What are we doing to keep yetis out of public restrooms?
I ask merely for information. Apparently, if North Carolina’s HB2 (and the other laws like it in the works in other states) are anything to go on, we are all about passing real laws to counter imaginary threats. These “bathroom bills” focus mainly on the myth of the bathroom predator, a grown man who uses laws written to protect transgender people to burst into women’s restrooms and commit violent acts. Never mind that this ominous bogeyman, evoked by Ted Cruz and other defenders of such bills, has yet to be spotted in the wild. (As the New York Times editorialized, “Proponents of so-called bathroom bills, which have been introduced in state legislatures across the country, have peddled them by spuriously portraying transgender women as potential rapists. That threat exists only in the imagination of bigots. Supporters of the measures have been unable to point to a single case that justifies the need to legislate where people should be allowed to use the toilet.”)
But why stop at one myth? We must keep all dangerous mythical creatures as far away from bathrooms as possible.
As long as we do not put up unicorn netting and station a virgin outside every public restroom, no one is safe from unicorn attacks. Think of your sons! Think of your uncles! Would you want your uncle using a restroom into which a unicorn could come bursting at any time?
Why aren’t we doing more to keep basilisks away from our facilities? The second you even look at one, you’re doomed.
Do you want your child to be using the same restroom as the ghost of John Wayne Gacy? I thought not. Where are our ghost buffers?
How can we prevent Slenderman from sidling up to the urinal right next to you, flanked by a pair of dragons?
What about gorgons? What if a gorgon were to get into a public restroom with your daughter? One glance, and she could turn to stone! As long as there are no guards with reflective shields stationed outside public restrooms, who is to say that your daughter is not in a bathroom with a gorgon RIGHT NOW?
Every door with a handle is one more thing that can be yanked open by that Escaped Killer With A Hook Arm, or pushed open by a Psychopath Disguised As A Clown Statue Whom The Babysitter Just Managed To Escape.
And as long as our public restrooms are not protected by Hercules, hydras can get into them. Do you know how difficult it is to kill a hydra once it has gotten loose in your bathroom? For every head you cut off, two grow in its place. You have to singe it with fire if you want to make any headway at all.
Some point out that the best protection against mythical threats is — the fact that they do not exist.
But why take any chance?
What protections do we have in place to ensure that, at any moment, the monster Grendel may not come stalking forth into the men’s restroom and drag away a handful of the king’s finest warriors?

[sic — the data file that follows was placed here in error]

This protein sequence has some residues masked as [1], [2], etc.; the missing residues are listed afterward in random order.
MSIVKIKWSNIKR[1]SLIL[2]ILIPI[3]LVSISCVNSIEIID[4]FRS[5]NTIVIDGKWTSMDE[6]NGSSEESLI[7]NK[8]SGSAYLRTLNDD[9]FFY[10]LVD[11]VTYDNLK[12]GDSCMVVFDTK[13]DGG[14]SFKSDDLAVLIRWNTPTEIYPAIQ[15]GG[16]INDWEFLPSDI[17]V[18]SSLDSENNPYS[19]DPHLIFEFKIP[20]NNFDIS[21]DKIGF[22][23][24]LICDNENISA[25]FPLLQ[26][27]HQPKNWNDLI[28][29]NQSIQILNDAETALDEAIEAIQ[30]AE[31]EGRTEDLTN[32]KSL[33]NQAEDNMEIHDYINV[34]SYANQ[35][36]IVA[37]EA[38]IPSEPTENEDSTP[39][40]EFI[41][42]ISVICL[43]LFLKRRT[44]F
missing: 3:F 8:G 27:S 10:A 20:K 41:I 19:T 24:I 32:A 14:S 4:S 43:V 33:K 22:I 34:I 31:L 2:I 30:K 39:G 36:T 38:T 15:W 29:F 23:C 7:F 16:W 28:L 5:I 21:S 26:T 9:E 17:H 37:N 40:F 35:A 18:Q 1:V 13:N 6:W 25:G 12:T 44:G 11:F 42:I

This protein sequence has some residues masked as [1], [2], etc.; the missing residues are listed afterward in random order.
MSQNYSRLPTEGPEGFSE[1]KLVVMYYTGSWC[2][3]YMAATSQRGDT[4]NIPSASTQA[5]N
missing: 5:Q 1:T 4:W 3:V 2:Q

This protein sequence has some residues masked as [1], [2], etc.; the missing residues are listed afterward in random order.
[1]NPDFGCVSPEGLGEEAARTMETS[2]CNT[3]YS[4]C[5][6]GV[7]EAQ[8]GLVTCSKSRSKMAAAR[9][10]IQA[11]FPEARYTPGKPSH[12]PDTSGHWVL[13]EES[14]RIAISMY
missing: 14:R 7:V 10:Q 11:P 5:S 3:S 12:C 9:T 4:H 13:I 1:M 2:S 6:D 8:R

The idea that laws protecting trans people’s access to public restrooms will somehow endanger others is a myth. But you know what else is a myth? Zeus. What are we doing to keep Zeus out of public restrooms? He can turn into a sunbeam or take the form of a swan and sneak in at any time. We must brick up all the walls and seal every place where light might enter.
What about the real people who want to use the restroom? Well, what about them? What do you care more about, real people who might potentially be hurt, or absolute security against an imaginary threat?
But myths have consequences.
As transgender activist Candis Cayne told CNN’s Ashleigh Banfield, “What I do know is that it will stop people from being comfortable in this society. . . . You leave your house every day. You want to go shopping. You want to go to the post office, but if you have to go to the bathroom along the way, you’re not allowed to. It’s a bill that’s really kind of making people in my community have to stay home, have to not be a part of our society.”
The National Task Force to End Sexual and Domestic Violence against women noted that “Transgender people already experience unconscionably high rates of sexual assault—and forcing them out of facilities consistent with the gender they live every day makes them vulnerable to assault. ”
And these laws are about more than just access to restrooms. North Carolina’s also rolled back other non-discrimination provisions for LGBT people. Real people stand to be hurt by these imaginary threats.
North Carolina is already facing economic repercussions. As other states take up similar provisions they should remember: What they’re keeping out of their bathroom is a chimera, but the business they’re keeping out of their state, and the embarrassment and danger of enshrining imaginary terrors into law? That’s real.